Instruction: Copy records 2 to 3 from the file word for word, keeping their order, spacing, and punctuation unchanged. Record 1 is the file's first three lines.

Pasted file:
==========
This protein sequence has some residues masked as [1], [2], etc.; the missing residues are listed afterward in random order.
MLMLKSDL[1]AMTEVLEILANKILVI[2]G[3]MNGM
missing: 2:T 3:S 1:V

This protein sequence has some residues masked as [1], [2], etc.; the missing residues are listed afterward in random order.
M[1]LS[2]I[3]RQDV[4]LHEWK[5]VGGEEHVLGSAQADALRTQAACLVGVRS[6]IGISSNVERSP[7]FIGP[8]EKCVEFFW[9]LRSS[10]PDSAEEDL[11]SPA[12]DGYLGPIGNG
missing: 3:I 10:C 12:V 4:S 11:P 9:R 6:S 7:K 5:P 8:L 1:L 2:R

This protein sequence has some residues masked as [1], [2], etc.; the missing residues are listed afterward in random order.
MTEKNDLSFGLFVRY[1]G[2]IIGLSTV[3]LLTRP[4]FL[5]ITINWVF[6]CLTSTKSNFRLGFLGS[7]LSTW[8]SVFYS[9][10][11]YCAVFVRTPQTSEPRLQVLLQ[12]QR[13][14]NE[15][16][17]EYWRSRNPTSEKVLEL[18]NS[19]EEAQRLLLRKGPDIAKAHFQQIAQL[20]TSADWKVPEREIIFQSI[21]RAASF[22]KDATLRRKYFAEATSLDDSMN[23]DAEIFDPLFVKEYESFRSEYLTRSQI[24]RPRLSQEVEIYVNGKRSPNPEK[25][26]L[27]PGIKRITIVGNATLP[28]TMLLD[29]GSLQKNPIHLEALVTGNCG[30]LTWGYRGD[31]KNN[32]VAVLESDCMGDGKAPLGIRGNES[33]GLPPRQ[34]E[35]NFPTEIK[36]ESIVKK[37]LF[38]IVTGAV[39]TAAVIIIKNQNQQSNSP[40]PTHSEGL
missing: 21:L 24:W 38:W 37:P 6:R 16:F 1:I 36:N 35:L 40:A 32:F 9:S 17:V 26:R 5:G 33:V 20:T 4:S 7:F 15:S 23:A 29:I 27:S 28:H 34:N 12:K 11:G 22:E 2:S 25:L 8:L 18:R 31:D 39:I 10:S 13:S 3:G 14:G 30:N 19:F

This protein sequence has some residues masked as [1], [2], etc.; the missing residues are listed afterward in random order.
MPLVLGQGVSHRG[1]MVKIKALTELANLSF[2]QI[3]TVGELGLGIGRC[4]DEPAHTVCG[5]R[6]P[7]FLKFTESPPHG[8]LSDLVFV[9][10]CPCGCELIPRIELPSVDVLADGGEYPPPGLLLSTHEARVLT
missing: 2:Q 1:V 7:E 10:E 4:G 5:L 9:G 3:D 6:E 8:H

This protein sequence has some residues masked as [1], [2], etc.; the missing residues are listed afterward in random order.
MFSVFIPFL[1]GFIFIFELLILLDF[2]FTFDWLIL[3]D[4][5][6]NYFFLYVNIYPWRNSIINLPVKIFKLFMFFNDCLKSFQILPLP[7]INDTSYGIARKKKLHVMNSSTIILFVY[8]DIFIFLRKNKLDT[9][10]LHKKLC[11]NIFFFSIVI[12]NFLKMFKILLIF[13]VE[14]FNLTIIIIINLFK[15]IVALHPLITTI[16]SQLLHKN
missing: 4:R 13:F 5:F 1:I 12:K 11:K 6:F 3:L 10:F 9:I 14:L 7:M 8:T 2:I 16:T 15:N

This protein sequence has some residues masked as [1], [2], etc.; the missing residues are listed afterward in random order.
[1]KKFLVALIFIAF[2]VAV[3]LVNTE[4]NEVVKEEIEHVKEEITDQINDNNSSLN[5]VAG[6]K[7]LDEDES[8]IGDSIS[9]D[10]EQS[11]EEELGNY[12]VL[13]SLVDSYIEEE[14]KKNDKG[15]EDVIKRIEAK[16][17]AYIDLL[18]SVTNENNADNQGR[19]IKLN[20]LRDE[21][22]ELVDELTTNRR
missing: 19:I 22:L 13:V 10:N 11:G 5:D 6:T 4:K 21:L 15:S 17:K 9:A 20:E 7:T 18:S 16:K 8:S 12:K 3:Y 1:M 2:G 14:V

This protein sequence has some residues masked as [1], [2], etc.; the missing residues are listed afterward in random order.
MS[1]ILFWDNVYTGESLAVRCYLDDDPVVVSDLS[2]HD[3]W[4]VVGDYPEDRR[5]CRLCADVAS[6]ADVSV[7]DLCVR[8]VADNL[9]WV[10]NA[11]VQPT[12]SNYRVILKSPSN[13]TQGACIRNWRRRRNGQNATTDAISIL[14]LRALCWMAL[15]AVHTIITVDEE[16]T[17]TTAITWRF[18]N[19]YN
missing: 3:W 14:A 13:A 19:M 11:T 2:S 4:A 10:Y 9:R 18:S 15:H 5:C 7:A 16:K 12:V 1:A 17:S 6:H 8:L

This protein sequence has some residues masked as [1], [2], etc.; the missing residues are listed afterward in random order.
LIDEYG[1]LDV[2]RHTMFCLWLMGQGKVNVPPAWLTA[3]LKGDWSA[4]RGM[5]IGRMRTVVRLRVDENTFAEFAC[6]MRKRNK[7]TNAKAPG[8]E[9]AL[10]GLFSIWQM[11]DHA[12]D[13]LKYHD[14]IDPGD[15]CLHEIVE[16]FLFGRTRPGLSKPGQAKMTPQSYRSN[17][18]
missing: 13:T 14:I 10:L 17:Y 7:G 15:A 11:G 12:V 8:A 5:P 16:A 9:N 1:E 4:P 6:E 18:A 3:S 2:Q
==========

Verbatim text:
This protein sequence has some residues masked as [1], [2], etc.; the missing residues are listed afterward in random order.
M[1]LS[2]I[3]RQDV[4]LHEWK[5]VGGEEHVLGSAQADALRTQAACLVGVRS[6]IGISSNVERSP[7]FIGP[8]EKCVEFFW[9]LRSS[10]PDSAEEDL[11]SPA[12]DGYLGPIGNG
missing: 3:I 10:C 12:V 4:S 11:P 9:R 6:S 7:K 5:P 8:L 1:L 2:R

This protein sequence has some residues masked as [1], [2], etc.; the missing residues are listed afterward in random order.
MTEKNDLSFGLFVRY[1]G[2]IIGLSTV[3]LLTRP[4]FL[5]ITINWVF[6]CLTSTKSNFRLGFLGS[7]LSTW[8]SVFYS[9][10][11]YCAVFVRTPQTSEPRLQVLLQ[12]QR[13][14]NE[15][16][17]EYWRSRNPTSEKVLEL[18]NS[19]EEAQRLLLRKGPDIAKAHFQQIAQL[20]TSADWKVPEREIIFQSI[21]RAASF[22]KDATLRRKYFAEATSLDDSMN[23]DAEIFDPLFVKEYESFRSEYLTRSQI[24]RPRLSQEVEIYVNGKRSPNPEK[25][26]L[27]PGIKRITIVGNATLP[28]TMLLD[29]GSLQKNPIHLEALVTGNCG[30]LTWGYRGD[31]KNN[32]VAVLESDCMGDGKAPLGIRGNES[33]GLPPRQ[34]E[35]NFPTEIK[36]ESIVKK[37]LF[38]IVTGAV[39]TAAVIIIKNQNQQSNSP[40]PTHSEGL
missing: 21:L 24:W 38:W 37:P 6:R 16:F 1:I 36:N 35:L 40:A 32:F 9:S 17:V 26:R 5:G 33:V 20:T 4:S 7:F 15:S 23:A 29:I 27:S 28:H 34:N 12:K 11:G 22:E 2:S 25:L 8:L 18:R 31:D 39:I 10:S 13:S 3:G 14:G 30:N 19:F